The Mineral Producing Countries in Africa.
Economist Intelligence Unit lists the top 10 mineral-producing countries in Africa as part of a report assessing risks and inflationary pressures
South Africa, Nigeria, Algeria, Angola, and Libya produce more than two-thirds of Africa’s mineral wealth, according to a new Economist Intelligence Unit report.
Elevated commodity prices are fuelling an export boom across the continent, and high prices for copper, oil, iron ore, aluminum, and gas will stoke investments and are all helping to reduce external imbalances, stabilize currencies and boost economic growth.
Here are the top 10 mineral-producing countries in Africa.
Zimbabwe’s mining sector is highly diversified, with close to 40 different minerals, and the predominant minerals include platinum, chrome, gold, coal, and diamonds, which are mainly found in the Chiadzwa area of Manicaland.
Annual minerals production: $9,767mn
Gabon has the second-largest deposit of manganese in the world and is currently the world’s third-largest producer. The upper-middle-income country on the western coast of Africa also produces iron ore, uranium, and gold among other minerals.
Annual minerals production: $10,920mn
8: Democratic Republic of Congo
The DRC contains untapped gold, diamonds, cobalt, and high-grade copper reserves – but equally significant security risks accentuated by a lack of robust infrastructure.
Annual minerals production: $13,688mn
Alongside gold, Ghana is also endowed with deposits of iron ore, limestone, columbite-tantalite, feldspar, quartz, and salt, and there are also minor deposits of ilmenite, magnetite, and rutile.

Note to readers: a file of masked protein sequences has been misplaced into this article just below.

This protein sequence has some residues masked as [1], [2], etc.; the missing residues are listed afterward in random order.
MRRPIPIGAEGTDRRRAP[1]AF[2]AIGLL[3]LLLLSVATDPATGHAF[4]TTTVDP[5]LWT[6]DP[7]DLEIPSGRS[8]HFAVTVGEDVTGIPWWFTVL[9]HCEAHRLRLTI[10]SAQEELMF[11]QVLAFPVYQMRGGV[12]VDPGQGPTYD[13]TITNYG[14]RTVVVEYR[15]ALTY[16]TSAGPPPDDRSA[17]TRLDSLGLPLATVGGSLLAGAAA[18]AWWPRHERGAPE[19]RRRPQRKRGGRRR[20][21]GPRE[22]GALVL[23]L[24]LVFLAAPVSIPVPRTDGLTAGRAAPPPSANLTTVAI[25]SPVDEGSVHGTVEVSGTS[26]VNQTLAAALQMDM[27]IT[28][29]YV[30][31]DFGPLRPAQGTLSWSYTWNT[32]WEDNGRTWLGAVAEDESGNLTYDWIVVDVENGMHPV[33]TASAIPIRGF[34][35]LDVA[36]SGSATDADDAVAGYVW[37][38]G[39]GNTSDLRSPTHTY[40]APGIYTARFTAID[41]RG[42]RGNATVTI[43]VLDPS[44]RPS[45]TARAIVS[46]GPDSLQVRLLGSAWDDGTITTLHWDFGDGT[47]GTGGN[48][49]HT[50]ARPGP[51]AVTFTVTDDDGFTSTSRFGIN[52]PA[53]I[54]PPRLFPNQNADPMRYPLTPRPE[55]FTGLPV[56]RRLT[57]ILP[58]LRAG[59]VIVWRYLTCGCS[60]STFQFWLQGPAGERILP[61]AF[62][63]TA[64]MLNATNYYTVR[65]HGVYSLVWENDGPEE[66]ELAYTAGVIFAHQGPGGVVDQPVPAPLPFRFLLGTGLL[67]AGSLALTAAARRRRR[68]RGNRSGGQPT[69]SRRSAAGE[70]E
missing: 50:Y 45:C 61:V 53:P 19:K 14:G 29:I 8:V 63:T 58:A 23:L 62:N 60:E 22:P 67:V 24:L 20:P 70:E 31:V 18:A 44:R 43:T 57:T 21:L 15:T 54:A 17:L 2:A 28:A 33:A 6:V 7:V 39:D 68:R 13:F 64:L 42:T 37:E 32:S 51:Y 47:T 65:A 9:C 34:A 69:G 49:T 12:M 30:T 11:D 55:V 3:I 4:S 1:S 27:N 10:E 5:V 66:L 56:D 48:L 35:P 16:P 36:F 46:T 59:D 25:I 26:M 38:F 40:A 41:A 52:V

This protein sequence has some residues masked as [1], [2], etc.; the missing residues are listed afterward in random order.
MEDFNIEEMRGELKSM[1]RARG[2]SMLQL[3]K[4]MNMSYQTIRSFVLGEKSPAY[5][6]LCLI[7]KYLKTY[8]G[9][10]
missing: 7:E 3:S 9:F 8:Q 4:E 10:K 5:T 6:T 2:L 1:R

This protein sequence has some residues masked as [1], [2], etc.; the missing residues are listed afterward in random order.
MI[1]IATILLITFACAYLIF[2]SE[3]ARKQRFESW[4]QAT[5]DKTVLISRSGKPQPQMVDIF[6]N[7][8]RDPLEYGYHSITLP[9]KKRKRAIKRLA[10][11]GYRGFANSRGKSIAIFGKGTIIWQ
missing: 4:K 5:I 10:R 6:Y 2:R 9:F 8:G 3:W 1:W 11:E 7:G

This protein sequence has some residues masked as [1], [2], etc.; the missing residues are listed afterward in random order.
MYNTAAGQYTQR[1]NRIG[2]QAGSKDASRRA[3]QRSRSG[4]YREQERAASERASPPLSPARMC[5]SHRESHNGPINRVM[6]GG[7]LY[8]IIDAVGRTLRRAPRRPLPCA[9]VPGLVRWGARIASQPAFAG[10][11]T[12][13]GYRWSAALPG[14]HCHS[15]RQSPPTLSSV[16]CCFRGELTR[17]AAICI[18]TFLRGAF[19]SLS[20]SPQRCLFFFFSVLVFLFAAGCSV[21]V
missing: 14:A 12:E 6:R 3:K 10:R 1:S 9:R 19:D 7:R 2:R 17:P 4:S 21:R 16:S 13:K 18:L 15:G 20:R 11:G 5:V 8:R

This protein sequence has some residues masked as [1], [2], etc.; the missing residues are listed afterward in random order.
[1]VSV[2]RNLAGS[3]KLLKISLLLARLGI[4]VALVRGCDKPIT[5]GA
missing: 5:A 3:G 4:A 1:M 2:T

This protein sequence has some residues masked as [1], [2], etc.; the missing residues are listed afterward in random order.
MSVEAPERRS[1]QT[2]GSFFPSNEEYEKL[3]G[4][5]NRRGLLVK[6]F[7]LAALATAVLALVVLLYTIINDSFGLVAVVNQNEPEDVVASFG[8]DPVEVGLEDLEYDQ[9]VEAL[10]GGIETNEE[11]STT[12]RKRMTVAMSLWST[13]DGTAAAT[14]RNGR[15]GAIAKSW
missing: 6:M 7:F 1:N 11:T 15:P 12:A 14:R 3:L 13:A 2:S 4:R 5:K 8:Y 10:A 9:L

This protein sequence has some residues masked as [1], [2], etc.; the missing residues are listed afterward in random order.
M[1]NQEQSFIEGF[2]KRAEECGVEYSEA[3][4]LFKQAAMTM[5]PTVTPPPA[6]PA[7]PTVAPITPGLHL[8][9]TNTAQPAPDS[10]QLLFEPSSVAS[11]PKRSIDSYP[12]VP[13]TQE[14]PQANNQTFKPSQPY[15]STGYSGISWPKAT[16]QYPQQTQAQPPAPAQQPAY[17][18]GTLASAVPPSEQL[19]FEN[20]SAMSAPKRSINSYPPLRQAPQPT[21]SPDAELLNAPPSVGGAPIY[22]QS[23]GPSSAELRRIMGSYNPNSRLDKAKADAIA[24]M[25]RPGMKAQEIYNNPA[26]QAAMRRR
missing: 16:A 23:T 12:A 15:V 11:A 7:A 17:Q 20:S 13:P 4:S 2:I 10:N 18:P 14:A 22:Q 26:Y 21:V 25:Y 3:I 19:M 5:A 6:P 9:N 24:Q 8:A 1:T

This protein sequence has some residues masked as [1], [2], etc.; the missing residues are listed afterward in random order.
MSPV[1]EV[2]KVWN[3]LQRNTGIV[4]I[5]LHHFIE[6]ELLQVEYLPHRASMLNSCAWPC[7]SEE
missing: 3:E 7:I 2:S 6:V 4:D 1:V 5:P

Annual minerals production: $14,970mn
Egypt is home to a wealth of mineral resources including gold, copper, silver, zinc, platinum and a number of other precious and base metals. These resources all lie beneath Egypt’s Eastern desert and the Sinai Peninsula.
Annual minerals production: $23,225mn
The mining of raw materials is limited mainly to industrial minerals such as clay, cement, salt and limestone. Other mineral reserves consist of potash in the Sirte Desert, magnetite, phosphate rock, and sulfur.
Annual minerals production: $27,027mn
Angola is the third largest producer of diamonds in Africa and has only explored 40% of the diamond-rich territory within the country. Gold and oil are other important revenue drivers in the Angolan economy.
Annual minerals production: $32,042mn
Algeria remains mainly underexplored as regards non-hydrocarbons mineral deposits, pointing to major potential opportunities in the mining sector. It is also eyeing opportunities to become a regional hub for hydrogen production.
Annual minerals production: $38,699mn
The revenues start to jump as we enter ‘the big two’ in African mining. Alongside its plentiful oil reserves, Nigeria boasts gold, columbite, wolframite, tantalite, bitumen, iron ore and uranium. Incredibly, mining industry remains vastly underdeveloped however – and only accounts for 0.3% of the country’s GDP, indicating huge opportunities in the years ahead.
Annual minerals production: $52,678mn
1: South Africa
Sitting comfortably at the top of the continent’s minerals pile is South Africa.
Alongside its 35 gold mines, it produces abundant coal, diamonds, iron ore and chromium. What’s more, it also contains the world’s largest reserves of manganese and platinum group metals.
Despite all the positive omens, mining companies are in a tough operating environment with high levels of crime, expensive and irregular electricity supply and logistical bottlenecks on rail and ports – and there is a backlog of around 4,000 mining and exploration permits.
Annual minerals production: $124,963mn